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Our family made plans to visit a friend out of town and in the planning process we told them we had church on Sunday night. They were not expecting that Christians went to church twice in a day. That turned into a conversation about the Lord’s Day and the Christian’s duty on that day. This conversation made me ask the question “What happened to the second service?” in churches? It’s no surprise that many Reformed congregations stopped having a second service long ago. It’s no wonder that many churches that do have a second service see it poorly attended compared to the morning service. I asked a pastor of a large Reformed congregation what his evening service attendance was in comparison to the morning, and he said it was an abysmal 10%. When attendance has been down that low, it is understandable why some churches would cease holding an evening service. Reformed pastors have been working on this problem of low attendance in the second service for a long time.
When the early Reformers established their liturgies and church orders, they prescribed a morning and afternoon/evening service. In the morning there was an exposition of Scripture and the second service was there was catechetical preaching. Preaching that would be aimed and centered on teaching the basics of the faith and by understanding doctrine, they would grow in an understanding of the Word. The intention was that the Christian would then receive a balanced spiritual diet. So they would be exposed to more of the Word and the day would be “book ended” by worshipping with God’s people. However, this was not popular with the members of the church. People didn’t quite know how to receive catechetical preaching and teaching first of all, but mainly they preferred to play on Sunday and didn’t care to go to church twice in a day. Eventually, some ministers decided to cease holding an evening service due to low attendance.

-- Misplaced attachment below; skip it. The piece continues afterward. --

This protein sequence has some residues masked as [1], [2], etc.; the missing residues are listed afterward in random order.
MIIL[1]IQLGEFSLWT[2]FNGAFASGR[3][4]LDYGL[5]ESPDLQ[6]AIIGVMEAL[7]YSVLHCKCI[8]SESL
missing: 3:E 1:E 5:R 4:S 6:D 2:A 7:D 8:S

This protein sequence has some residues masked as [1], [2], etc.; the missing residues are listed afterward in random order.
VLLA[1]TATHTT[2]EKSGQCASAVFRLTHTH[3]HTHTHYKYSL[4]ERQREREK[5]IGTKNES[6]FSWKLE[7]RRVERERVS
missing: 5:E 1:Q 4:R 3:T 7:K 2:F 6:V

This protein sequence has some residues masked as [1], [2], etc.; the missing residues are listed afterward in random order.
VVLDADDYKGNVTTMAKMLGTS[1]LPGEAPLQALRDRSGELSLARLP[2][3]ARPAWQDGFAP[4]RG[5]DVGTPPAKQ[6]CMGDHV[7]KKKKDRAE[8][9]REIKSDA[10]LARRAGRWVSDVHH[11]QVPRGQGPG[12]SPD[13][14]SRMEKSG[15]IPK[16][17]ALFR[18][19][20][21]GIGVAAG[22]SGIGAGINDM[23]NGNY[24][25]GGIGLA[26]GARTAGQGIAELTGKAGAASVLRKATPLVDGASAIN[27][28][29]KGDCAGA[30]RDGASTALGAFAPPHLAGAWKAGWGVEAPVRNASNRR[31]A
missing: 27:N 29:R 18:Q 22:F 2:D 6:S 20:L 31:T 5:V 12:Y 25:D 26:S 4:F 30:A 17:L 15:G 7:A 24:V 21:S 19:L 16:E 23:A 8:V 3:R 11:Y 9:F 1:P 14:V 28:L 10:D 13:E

At the Synod of Dort (1618-19), it was decided to censure ministers who stopped holding a second public worship service. Ministers were exhorted to preach brief and understandable sermons and not to cancel the second service due to poor attendance. Even if only the minister’s family attended the service, the expectation was to have a second worship service. The second service would be the uniform practice of Reformed churches in the 1600s. The answer to what happened to the second service seems obvious; low attendance resulted in cancellation. But the next question arises and remains to be answered and explored, “Why the low attendance?” R. Scott Clark’s in, “Recovering the Reformed Confession” rightly states low attendance reflects two things. First, little appreciation of the means of grace in the life of the church and Christian and secondly, the doctrine of the Sabbath.
There is a strong consensus in Reformed churches that God works through means, and that the Sabbath looks forward to the consummation, is a day to rest from work, and for public worship. The difficulty seems to be more practical from this point of agreement. Instead of honoring God with our bodies, (1 Cor. 6:20) we pause for worship and then are consumed by the demands of culture and the secular. I hope to explore this and connected issues in coming articles. This series will be an opportunity to consider and remember why we believe what we believe and then we will know why we do what we do. Perhaps, when you have a friend surprised to hear you attend two services, you’ll be equipped to have a fruitful and challenging dialog.
Rev. Brian Tallman wrote an essay on the question, “Who May Read Scripture in Worship?” that I found very helpful. He considered what the PCAs Book of Church Order statement in 50.2
The reading of the Holy Scripture in the congregation is a part of the public worship of God and should be done by the minister or some other person.
and contrasted this statement with the Westminster Standards (WLC 156):
“Q. Is the Word of God to be read by all? A. Although all are not to be permitted to read publicly to the congregation, yet all sorts of people are bound to read it apart by themselves, and with their families: to which end, the Holy Scriptures are to be translated out of the original into vulgar languages.”
The article is found here
A vital part of our life is our spiritual life. Our spiritual life is not fed with physical food. The eternal soul is not fed with corruptible food but eternal food. Our souls, regenerated by the Holy Spirit, are awakened, maintained, and encouraged by a heavenly meal, that is Scripture. This is what Scripture tells us, that the spiritual food which our souls are maintained by, is the Word through which God regenerates us.